(The Hill) — The world is 90 seconds away from global catastrophe on the Doomsday Clock, a dire warning but one that has not moved since last year, according to the annual update from the Bulletin of Atomic Scientists.
Global instability is being driven by Russia’s nearly two-year war in Ukraine, Israel’s war on Hamas after its Oct. 7 attack, proxy battles raging in the Middle East, nuclear powers failing on arms control talks, insufficient progress on combating climate change, and the growing risks of artificial intelligence and other emerging technologies.
“The risks of last year continue with unabated ferocity and continue to shape this year,” said Rachel Bronson, the CEO of the Bulletin of Atomic Scientists.
“Today, we once again set the doomsday clock to express a continuing and unprecedented level of risk.”
The Doomsday Clock, created in 1947, serves as an annual warning and urgent call to action by a consortium of scientists to world leaders and society to address threats to humanity.
It was created in the aftermath of the U.S. dropping atomic bombings on Japan at the end of World War II, with the fathers of nuclear energy and weapons — Albert Einstein, J. Robert Oppenheimer, and Manhattan Project scientists and engineers — creating the Bulletin of Atomic Scientists to educate the public and warn them about the risks of unchecked nuclear power.
The Doomsday Clock has the potential to move backward — it was at 17 minutes to midnight following the end of the Cold War and commitments to nuclear arms control — but has moved into the seconds over the past few years given a wider range of threats and increased risk of nuclear war.
“I firmly believe that the risks of plundering into a nuclear war given that we can launch them so quickly, are much, much higher,” said Alex Glaser, associate professor in the Woodrow Wilson School of Public Affairs and the Department of Mechanical and Aerospace Engineering at Princeton University, and a member of the science and security board at the Bulletin of the Atomic Scientists.
On climate change, while 2023 represented the hottest year on record, there are positive developments, said Ambuj Sagar, professor of policy studies at the Indian Institute of Technology Delhi and member of the Bulletin of the Atomic Scientists.
“We are moving in the right direction, even if not as fast as one would like,” Sagar said, even as he warned that individual countries policies and pledges do not put the world on track to meet the Paris Climate Agreement goals of reducing greenhouse gas emissions to prevent a global temperature rise below 2 degrees Celsius.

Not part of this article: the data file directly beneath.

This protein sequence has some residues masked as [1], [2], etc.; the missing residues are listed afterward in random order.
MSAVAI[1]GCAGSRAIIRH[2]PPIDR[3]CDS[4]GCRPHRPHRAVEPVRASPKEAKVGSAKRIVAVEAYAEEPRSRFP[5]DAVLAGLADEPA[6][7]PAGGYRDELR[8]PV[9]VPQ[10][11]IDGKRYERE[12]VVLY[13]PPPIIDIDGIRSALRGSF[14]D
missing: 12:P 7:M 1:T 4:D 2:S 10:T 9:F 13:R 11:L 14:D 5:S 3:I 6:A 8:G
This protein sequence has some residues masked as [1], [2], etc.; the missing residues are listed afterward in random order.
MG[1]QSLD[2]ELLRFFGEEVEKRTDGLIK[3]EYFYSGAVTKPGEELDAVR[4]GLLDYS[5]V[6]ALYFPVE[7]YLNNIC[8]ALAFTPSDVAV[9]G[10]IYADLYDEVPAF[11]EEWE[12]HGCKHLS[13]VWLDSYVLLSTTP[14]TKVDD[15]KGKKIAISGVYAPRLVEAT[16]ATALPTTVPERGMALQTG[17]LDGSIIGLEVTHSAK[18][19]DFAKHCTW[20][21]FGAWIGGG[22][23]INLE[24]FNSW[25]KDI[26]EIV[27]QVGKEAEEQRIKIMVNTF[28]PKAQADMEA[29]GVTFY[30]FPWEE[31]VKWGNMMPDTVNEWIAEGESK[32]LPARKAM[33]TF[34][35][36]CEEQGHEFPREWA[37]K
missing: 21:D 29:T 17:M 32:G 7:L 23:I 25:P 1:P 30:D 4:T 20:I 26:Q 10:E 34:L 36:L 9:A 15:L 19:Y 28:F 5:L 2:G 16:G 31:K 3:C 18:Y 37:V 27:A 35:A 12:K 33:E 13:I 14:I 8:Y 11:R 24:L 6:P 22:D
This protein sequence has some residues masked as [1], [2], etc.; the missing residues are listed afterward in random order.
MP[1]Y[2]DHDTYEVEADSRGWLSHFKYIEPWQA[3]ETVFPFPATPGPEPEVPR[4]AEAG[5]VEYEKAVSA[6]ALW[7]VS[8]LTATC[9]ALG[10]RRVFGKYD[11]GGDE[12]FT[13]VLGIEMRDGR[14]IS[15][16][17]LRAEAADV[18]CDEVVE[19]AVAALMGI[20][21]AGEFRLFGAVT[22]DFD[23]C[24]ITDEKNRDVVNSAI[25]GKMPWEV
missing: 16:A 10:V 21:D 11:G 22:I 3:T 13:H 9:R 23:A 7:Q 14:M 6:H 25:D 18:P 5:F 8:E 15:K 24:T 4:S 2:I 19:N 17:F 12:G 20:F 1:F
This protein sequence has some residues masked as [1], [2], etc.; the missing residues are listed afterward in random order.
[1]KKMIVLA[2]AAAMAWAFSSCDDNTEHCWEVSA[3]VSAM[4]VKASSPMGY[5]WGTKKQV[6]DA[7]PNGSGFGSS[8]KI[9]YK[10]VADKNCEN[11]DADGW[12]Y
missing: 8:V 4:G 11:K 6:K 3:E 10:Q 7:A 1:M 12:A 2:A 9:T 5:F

“Renewables are dominating new energy deployment. Last year, there was $1.7 trillion invested in clean energy,” he said, pointing to countries at the COP28 climate summit, held in November and December, that pledged to triple renewable energy deployment by 2030 and double energy efficiency.
“All good news, moving in the right direction,” Sagar said. “The International Energy Agency believes that fossil fuels will peak by 2030, so on balance, as I said earlier, we’re moving in the right direction, but not as fast or as deeply as one would like.”
The potential benefits of new technologies, like artificial intelligence, are countered by their grave risks, the scientists further warned, such as potentially contributing to the spread of disinformation and undermining efforts at arms control and combating climate change.
“AI has lots of potential for magnifying corruption in the information environment and making the disinformation problem worse,” said Herb Lin, senior research scholar for cyber policy and security at the Center for International Security and Cooperation and member of the Bulletin of the Atomic Scientists.
“And that’s really bad because the threat multiplier effect means that we’re not going to be able to solve other hard problems like nuclear war and climate change. And so that’s really tough.”
Lin pointed out that while governments have recognized the need to lay down rules governing the responsible use of AI, they are balancing that with their desires to use the technology to give them advantages in the military, security and economy over other countries.
“Transforming this recognition that there is a need for governance into something real, something actionable, it’s going to be really tough,” he said.
Source: Fox 8 News Channel